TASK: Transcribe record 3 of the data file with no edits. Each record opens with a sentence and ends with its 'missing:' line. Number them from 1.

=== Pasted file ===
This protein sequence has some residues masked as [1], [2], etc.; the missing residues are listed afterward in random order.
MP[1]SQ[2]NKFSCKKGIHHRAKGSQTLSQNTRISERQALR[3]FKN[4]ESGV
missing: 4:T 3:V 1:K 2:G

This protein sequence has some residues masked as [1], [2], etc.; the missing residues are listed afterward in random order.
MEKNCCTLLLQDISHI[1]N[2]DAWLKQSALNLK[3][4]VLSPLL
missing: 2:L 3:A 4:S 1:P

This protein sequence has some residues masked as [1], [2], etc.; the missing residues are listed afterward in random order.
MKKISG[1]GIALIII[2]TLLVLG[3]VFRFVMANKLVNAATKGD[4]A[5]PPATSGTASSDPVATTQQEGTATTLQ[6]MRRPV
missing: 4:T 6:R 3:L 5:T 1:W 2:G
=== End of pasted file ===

This protein sequence has some residues masked as [1], [2], etc.; the missing residues are listed afterward in random order.
MKKISG[1]GIALIII[2]TLLVLG[3]VFRFVMANKLVNAATKGD[4]A[5]PPATSGTASSDPVATTQQEGTATTLQ[6]MRRPV
missing: 4:T 6:R 3:L 5:T 1:W 2:G